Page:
United States: Corporations And The New World Of Antitrust Enforcement

National and regional authorities are, more than ever, wielding their antitrust and other regulatory powers to shape their economies and influence their competitive positions. Cadwalader partners Charles (Rick) Rule, Alec Burnside and Joseph Bial discuss the current trends in global antitrust and the impact of regulatory intervention.

Q: What does the proliferation of antitrust regimes mean for global corporations?

Rick: It means there's no place to hide. When I was Assistant Attorney General for the DOJ Antitrust Division, from 1986 to 1989, there were barely a handful of active antitrust regulators around the world. Today there are some 120 competition agencies from over 90 different countries. They all meet and liaise through the International Competition Network and talk to each other, particularly in cartel and merger investigations. Corporations really need a holistic strategy to deal consistently with agencies worldwide.

Joe: Regulators throughout Asia also have shown an increasing appetite for enforcement activity. Antitrust authorities in China, Japan, Korea, Taiwan, and elsewhere are actively pursuing cases — indeed, in some instances where U.S. and European regulators have balked at enforcement, it's sometimes been the case that regulators in Asia have stepped in with investigations or more aggressive remedies.

Alec: Since it started reviewing mergers in 1990, Europe has become a key hurdle, as some American corporations — for example, Boeing, General Electric and Oracle — have come to learn. China's MOFCOM is now starting to punch at a weight to match the country's economic importance, making a trio of key regulators in many deals: U.S., EU and China. And the EU has recently legislated to encourage the type of follow-on damages litigation that has marked the U.S. antitrust landscape for years. This is the start of a whole new chapter, with a host of legal and tactical considerations in the defense and pursuit of compensation claims.

Q: How are U.S. an d EU regulators and corporations responding to China 's increasing use of anti-monopoly law s and price competition rules?

Joe: Since adopting its Anti-Monopoly Law in 2008, China has increased the breadth and depth of its antitrust capabilities and, not surprisingly, of its enforcement activities. Chinese regulators have been increasingly active in mergers, monopolization, and even cartel matters. Companies targeting the markets in China have to factor in the likelihood of antitrust enforcement there, as do U.S. and European regulators.

Rick: On the regulatory side, U.S. and European authorities understand the need for cooperation with their Chinese counterparts by, for example, separately entering into Memoranda of Understanding, or MOUs, that facilitate cooperation and dialogue among these regulators. U.S. and European authorities also have provided technical cooperation to help train Chinese regulators so as to foster a sound antitrust enforcement policy.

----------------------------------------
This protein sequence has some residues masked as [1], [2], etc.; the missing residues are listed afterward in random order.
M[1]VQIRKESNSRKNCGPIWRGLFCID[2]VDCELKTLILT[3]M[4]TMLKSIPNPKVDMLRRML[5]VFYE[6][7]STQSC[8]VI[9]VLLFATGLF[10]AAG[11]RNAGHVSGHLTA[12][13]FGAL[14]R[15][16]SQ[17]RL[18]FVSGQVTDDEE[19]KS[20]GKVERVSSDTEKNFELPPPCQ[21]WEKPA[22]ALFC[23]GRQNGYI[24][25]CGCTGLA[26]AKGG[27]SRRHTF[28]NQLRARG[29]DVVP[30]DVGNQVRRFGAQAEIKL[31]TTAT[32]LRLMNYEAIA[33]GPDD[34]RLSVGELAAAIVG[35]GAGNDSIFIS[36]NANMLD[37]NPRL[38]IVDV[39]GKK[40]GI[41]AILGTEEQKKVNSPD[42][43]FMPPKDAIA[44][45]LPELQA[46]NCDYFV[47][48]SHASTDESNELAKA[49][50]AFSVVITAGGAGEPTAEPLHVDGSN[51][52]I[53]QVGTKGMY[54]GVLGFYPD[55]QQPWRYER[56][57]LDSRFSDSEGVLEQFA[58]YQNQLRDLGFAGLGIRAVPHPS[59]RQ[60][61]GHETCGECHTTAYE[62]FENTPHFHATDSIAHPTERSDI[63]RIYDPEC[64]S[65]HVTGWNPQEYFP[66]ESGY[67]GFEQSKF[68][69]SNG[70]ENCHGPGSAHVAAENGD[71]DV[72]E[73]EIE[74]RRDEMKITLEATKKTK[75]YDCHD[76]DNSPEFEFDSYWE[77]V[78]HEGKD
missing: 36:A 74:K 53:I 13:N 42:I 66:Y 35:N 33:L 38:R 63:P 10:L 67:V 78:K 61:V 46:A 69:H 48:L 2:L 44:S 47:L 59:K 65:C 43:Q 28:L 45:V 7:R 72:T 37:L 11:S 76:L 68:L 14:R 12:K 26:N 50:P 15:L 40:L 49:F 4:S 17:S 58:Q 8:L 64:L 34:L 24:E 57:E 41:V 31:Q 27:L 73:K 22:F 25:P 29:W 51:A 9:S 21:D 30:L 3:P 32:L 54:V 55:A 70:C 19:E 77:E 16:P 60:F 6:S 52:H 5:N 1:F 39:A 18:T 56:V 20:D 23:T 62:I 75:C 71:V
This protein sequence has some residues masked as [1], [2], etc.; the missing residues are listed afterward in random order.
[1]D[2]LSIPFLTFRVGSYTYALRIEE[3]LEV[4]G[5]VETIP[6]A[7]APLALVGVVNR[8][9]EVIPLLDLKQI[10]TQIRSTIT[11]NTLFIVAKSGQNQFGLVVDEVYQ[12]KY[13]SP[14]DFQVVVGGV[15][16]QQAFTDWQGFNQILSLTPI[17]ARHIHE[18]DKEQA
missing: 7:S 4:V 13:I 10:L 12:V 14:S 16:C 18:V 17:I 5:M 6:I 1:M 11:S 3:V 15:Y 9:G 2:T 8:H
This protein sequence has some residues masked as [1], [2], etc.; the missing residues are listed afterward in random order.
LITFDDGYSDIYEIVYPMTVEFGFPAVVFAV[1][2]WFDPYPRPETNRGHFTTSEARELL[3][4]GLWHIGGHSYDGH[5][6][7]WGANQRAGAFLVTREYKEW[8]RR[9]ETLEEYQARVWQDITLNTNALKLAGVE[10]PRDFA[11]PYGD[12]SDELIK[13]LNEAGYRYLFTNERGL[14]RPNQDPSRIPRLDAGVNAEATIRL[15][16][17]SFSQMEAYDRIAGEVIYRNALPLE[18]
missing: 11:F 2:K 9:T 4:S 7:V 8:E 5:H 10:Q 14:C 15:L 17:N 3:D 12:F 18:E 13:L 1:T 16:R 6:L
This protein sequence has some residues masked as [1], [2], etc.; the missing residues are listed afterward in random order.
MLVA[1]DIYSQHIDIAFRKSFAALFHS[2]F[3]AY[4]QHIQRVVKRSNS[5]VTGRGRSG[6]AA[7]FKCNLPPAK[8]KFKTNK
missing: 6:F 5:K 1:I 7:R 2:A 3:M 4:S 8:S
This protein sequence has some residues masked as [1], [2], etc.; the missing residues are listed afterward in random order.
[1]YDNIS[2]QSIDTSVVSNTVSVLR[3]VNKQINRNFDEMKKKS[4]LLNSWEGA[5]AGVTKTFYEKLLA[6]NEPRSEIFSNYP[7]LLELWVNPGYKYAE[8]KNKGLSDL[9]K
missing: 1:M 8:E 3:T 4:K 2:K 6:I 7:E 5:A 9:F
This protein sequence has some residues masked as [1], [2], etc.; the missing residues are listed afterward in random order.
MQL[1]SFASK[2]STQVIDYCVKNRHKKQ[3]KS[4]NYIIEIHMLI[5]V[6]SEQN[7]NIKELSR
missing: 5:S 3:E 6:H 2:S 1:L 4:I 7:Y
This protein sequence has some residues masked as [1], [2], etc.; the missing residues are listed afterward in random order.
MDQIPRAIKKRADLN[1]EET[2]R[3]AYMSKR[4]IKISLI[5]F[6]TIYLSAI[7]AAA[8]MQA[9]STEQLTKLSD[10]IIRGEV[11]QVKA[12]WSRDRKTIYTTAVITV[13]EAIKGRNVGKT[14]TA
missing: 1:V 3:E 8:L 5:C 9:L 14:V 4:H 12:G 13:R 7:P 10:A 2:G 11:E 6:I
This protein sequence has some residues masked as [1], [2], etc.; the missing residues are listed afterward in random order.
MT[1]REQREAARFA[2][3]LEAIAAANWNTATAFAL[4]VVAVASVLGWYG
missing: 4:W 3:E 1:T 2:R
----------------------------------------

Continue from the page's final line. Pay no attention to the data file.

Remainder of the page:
Alec: Western companies have found themselves ever more exposed to Chinese antitrust regulators. For example, China's MOFCOM blocked the formation of the P3 container shipping alliance which U.S. and EU regulators had cleared. China cleared the Glencore/ Xstrata deal, both Swiss-based companies, on condition that they divest a mine in Peru. The approved buyer was Chinese...and in a couple cases involving intellectual property, China has pursued more expansive licensing obligations than either the U.S. or Europe had sought. There is a constant suspicion — among regulators and business alike — that industrial policy considerations are at play just beneath the surface of Chinese antitrust decisions.

Q: Are the more mature – U.S. an d EU – regimes overstepping their bounds / being too reactionary?

Alec: There's a historical irony in that the European Commission is now even more ambitious than the U.S. in its extraterritorial reach. Europe used to criticize the U.S. for its "long-arm" jurisdiction, but now takes an expansive view of its own ability to require evidence from abroad and to investigate indirect effects in Europe. The EU courts haven't fully validated its right to do so, but firms have tended to buckle in the face of its enforcement intent.

Rick: U.S. authorities continue to defend vigorously their prerogative to investigate conduct that occurred in other countries but indirectly affected American consumers. For example, in Motorola Mobility v. AU Optronics Corp., the DOJ took the highly unusual step of asking the Seventh Circuit to vacate its own decision in order to clarify that nothing in the decision would stop the DOJ from continuing to prosecute non-U.S. manufacturers from engaging in cartel activity outside the U.S. so long as that activity results in "direct, substantial, and foreseeable" sales in the U.S.

Joe: As a result of this aggressiveness, we are starting to see a reaction from other regulators around the world, particularly in Asia. For example, in the Motorola case that Rick mentioned, regulators in Taiwan, Korea, and Japan formally provided submissions to the U.S. courts opposing the DOJ's position on its broader assertion of extraterritorial jurisdiction. In this case, the Seventh Circuit sided with the DOJ, but the extent of the DOJ's reach still remains unclear.

Rick: The cooperation among regulators is a fact of life. It can work to the advantage of business in smoothing coordinated outcomes, but it is also a trap for the unwary. They are joined up — just as we need to be.

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